travel to iran

old iraN

Because Iran literally means "the land of Aryans", most historians begin their description of History of Iran with Aryans' migration. Actually the Iranian plateau was inhabited by various peoples, whose highly developed civilizations unquestionably influenced by invading Aryans. The first traces of man on the Iranian plateau belongs to 100,000 B.C, well-documented evidence of Human settlement is, however, found in deposits from several excavated caves and rock-shelter sites which are dating from Middle Paleolithic or Mousterian era (100,000 B.C). Since old times, lowland Khuzestan has proved a favorable site for human settlements in the late 4th and early 3rd millennia B.C. At this time, it became home to the most powerful and longest-lived civilization in Iran prior to the arrival of Aryans - that of Elam. Elamite history is usually divided into three main phases: the old, Middle, and Ne-Elamite periods. In all three ages, Elam was closely involved with Sumer, Babylonia, and Assyria, sometimes through peaceful trade, but more often through war. During the Neo-Elamite period, the country appears to have been divided into separate principalities. This time is marked by constant external pressure from Assyria and Babylonia. Additionally, by 850 B.C. Small tribes of Aryan stock, including Persians and the Medes.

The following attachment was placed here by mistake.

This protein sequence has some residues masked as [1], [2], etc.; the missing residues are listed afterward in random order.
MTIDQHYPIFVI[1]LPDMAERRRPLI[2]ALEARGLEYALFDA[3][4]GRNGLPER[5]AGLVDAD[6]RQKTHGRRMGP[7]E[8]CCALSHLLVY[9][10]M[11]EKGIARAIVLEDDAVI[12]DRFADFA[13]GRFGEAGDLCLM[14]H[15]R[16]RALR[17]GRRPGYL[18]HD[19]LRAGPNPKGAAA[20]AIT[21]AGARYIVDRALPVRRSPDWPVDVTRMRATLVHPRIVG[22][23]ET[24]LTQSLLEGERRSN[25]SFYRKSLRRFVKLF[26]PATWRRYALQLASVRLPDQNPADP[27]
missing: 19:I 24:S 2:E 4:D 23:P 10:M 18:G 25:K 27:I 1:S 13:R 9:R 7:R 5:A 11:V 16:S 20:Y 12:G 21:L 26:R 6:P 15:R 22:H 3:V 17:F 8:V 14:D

aryan race



The Aryans or Indo-Europeans, originated in the steppes of Central Asia. Around 4000—3000 B.C in an attempt to escape from the cold and from hostile neighbors, and to deal with the pressures of over-population and overgrazing in their home areas, the Aryans started to migrate toward the south and west, those who moved south became known as Indo-Iranians.


indo iranian

indo-european branches map

Indo-Aryan migrations

indo-european migrations